India will use GNSS to become toll booth free by 2022
On 18 March, the Road Transport and Highways Minister of India, Nitin Gadkari, announced to the Parliament that India will become toll both free within one year using GNSS-based toll collection. India’s plans to ensure seamless movement of vehicles by removing all physical toll booths across the country were first announced at the end of 2020. GNSS-based toll collection is part of the ‘National Infrastructure Pipeline critical for economic revival across sectors’. Gadkari sees GNSS-based tolling as a means to address challenges arising from growing urbanisation in cities like Delhi, Mumbai, Chennai, Kolkata, and others, to increase toll collection effectivity and to improve congestion management.
Gadkari has not shared publicly how a GNSS-based tolling system will be implemented in the country in such a short time period only stating that “The toll amount will be deducted directly from the bank account based on the movement of vehicles”.
GNSS-based tolling enhancing electronic toll collection
Currently, India has an operable National Electronic Toll Collection (NETC) called FASTag supplied and deployed by the Indian Highways Management Company Ltd. (IHMCL). The system is based on RFID technology, 720+ electronic toll plazas across the country, as well as On-Board-Units (OBU) in vehicles. FASTag was introduced in 2016 and made compulsory in February 2021 reaching 30 M users in March 2021. Vehicles without FASTag are required to pay double toll fees at electronic toll plazas across the country. According to Gadkari, 93% of vehicles in India pay toll using FASTag. Read more here.
|The National Highways Authority of India (NHAI) has accelerated the plan to launch a GNSS-based tolling system by opening a tender for a technical consultant to develop a roadmap on how this tolling system can unfold. The winning consultant will have to assess the impact on the legal part as well and needs to determine what laws have to be changed. Moreover, the assessment will look at the current state of the electronic toll collecting system and how it can be complemented by the GNSS-based tolling system. The technical solution has to be described in detail and what the requirements of the infrastructure are to implement such a solution.|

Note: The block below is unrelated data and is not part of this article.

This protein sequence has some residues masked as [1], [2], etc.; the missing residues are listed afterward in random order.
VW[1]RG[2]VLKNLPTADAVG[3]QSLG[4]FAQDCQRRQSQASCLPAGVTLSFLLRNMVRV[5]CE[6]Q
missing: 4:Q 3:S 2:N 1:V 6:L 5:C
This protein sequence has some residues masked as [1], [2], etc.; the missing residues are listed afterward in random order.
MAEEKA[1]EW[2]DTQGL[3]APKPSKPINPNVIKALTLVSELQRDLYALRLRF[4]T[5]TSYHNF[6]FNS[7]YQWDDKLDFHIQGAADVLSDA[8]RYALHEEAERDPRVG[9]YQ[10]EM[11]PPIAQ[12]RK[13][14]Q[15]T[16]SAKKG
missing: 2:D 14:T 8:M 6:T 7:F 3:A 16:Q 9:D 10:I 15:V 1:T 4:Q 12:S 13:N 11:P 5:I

How the GNSS based tolling system should work
The GNSS technology-based tolling system will consist of a virtual toll booth that will monitor the entry and exit of driver’s vehicles on the tolled section. The traditional toll collection booth equipped with high-resolution cameras will be replaced by this virtual toll booth that will receive the signal from the vehicles equipped with an onboard GNSS device. Then the users’ bank account and vehicle details, including the type of vehicle and registration number, will be registered into the device. Thus, whenever a vehicle passes through the virtual toll booth that information is exchanged between the vehicle and the virtual toll booth and an automated tolling process will be triggered. Likely the satellite-based electronic toll collection will use, besides other well-known GNSS such as Galileo (the European GNSS), the regional Indian GNSS solution. Indian Space Research Organisation (ISRO), too, has developed its own regional GNSS named Navigation Indian Constellation (NavIC) consisting of seven satellites.
Advantages and challenges of GNSS-based tolling systems
GNSS-based tolling can have many advantages compared to electronic toll collection systems currently in place in India. GNSS-based systems make a greater variety of charging schemes technically feasible; systems can be more easily expanded and scaled-up with low investment and the OBUs installed on vehicles for the use of GNSS can be used for additional value-added services to the end-users.
In Europe, many of these advantages have been seen through successfully launched GNSS-based toll collection systems such as the Stockholm congestion tax, the Austrian truck toll, the German TollCollect, the toll system in Slovakia or the French Eco-tax. Each European GNSS-based tolling system has a compliance (payment) rate above 98% or 99%.
However, such systems also bear their own challenges related to accuracy, privacy, and standardisation. In the case of India, the most prevalent question remaining is if the recently implemented electronic toll collection system FASTag will be replaced just after becoming compulsory. Gadkari also said that while all new commercial vehicles are coming with vehicle tracking systems, the Government will need to come up with some plan to install GNSS technology in old vehicles which will have a widespread effect.
There is an opportunity for Europe to support innovative infrastructure projects in India such as GNSS-based tolling with its navigation systems Galileo. European GNSS service and technology providers are advised to follow the developments in India.